Joan Didion’s South and West, published in 2017, is a slim volume excerpted from Didion’s notes during two periods—one in 1970, on a roadtrip in the American South, and another in 1976, around the Patty Hearst trial.
While the pieces Didion may have intended to write in the 70s didn’t pan out, the notes left from each period paint clearly snapshots of both times with full force of Didion’s shrewd yet dispassionate eye for detail. In her notes, glimpses into conversations and observations of the land, Didion’s voice is as clear and well-defined as her more polished work: crisp sentences, atmospheric landscapes.
“The idea was to start in New Orleans and from there we had no plan.” This book of essays sends the reader right back to the 70s, with Didion on the road or at the writing desk, yet there’s a sense of timelessness, as if the era these notes were written in wasn’t half-a-century from this.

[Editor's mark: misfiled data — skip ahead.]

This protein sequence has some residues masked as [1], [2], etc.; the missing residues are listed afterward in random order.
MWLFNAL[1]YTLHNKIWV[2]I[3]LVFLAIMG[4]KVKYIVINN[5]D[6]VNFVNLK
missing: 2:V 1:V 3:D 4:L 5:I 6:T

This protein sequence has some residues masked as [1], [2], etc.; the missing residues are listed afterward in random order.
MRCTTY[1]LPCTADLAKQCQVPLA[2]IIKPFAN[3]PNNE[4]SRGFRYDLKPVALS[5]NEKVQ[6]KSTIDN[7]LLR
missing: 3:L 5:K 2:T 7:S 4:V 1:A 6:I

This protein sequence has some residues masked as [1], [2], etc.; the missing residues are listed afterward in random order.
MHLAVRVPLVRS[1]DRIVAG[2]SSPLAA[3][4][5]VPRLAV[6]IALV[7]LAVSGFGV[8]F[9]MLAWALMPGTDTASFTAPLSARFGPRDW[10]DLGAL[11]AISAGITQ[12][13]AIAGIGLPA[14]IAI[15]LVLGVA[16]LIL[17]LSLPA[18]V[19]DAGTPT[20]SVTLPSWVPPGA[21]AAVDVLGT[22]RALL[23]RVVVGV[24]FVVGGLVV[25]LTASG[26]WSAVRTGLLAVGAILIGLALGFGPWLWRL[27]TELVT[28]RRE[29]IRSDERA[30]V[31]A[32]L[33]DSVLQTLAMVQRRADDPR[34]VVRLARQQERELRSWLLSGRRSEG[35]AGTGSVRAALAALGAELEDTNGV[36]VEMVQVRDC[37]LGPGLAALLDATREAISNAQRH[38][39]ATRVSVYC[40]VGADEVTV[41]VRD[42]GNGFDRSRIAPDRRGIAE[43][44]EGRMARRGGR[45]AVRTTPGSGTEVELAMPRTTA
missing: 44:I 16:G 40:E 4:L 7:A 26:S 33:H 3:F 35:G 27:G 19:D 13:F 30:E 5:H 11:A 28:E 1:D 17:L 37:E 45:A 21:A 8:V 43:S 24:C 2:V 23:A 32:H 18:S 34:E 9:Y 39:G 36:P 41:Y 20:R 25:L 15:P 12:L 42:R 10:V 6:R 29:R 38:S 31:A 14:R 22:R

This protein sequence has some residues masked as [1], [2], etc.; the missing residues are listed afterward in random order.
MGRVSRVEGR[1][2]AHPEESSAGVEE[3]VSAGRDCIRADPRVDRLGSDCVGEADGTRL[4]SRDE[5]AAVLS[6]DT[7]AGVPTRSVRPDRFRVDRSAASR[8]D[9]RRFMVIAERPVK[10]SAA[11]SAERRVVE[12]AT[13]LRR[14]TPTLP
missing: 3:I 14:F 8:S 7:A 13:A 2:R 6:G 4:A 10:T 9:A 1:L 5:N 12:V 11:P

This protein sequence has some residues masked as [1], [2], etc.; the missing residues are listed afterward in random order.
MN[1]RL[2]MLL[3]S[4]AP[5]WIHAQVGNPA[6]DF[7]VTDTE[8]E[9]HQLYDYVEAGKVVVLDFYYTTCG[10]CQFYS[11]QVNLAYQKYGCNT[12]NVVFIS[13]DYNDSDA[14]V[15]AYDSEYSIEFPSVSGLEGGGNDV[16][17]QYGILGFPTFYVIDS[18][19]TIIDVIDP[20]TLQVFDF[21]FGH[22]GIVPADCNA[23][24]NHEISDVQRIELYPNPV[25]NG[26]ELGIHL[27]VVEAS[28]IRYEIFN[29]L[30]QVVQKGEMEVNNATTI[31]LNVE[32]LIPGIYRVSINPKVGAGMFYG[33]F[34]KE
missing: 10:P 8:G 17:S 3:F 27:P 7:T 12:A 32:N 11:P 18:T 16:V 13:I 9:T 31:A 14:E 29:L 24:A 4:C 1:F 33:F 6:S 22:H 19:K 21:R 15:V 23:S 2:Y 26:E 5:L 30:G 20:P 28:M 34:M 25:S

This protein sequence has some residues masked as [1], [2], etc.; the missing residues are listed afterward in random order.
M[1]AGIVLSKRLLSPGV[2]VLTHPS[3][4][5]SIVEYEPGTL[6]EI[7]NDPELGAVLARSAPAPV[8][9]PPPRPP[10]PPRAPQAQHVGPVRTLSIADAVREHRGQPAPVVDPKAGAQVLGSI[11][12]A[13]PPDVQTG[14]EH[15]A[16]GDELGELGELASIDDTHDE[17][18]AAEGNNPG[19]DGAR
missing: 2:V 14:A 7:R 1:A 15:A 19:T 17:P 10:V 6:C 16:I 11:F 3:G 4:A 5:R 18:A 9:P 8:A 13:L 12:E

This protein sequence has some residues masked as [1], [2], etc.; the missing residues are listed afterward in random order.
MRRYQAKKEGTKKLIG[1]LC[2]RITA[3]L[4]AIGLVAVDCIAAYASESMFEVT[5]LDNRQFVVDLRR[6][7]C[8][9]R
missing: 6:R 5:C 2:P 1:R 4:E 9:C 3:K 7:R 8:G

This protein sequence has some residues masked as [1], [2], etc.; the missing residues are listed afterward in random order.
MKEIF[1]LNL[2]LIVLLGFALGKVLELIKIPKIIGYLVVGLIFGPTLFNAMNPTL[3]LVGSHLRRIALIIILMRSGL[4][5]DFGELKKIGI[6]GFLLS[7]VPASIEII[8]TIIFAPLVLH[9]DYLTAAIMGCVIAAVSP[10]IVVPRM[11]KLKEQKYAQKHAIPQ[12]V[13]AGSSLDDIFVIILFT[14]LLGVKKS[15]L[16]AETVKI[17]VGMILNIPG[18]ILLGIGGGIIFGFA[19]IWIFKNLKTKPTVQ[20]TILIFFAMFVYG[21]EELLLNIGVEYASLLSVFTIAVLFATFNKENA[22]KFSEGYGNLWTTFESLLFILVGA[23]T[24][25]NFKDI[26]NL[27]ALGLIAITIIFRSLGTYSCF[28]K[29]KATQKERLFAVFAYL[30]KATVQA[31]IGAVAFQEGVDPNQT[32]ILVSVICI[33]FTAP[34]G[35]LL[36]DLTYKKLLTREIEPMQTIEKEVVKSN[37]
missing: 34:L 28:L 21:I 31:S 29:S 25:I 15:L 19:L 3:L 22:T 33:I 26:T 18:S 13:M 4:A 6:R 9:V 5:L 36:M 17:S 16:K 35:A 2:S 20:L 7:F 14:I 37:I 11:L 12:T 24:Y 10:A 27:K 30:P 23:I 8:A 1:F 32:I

Divided into two portions—South and, of course, West—the notes in each section seem to write more towards the emotional quality, evoking the feeling of a place or a memory. A person could easily read South and West in a single afternoon, each place Didion stops, from Biloxi to Gulfport to Clarksdale, painted like watercolor with broad brushstrokes. “[E]ndemic to the particular tone of New Orleans life: Bananas would rot, and harbor tarantulas. Weather would come in on the radar, and be bad. Children would take fever and die,” or headed out of the city “there is the sense of swamp reclaimed to no point….Shacks along the road sell plaster statues of the Virgin Mary.”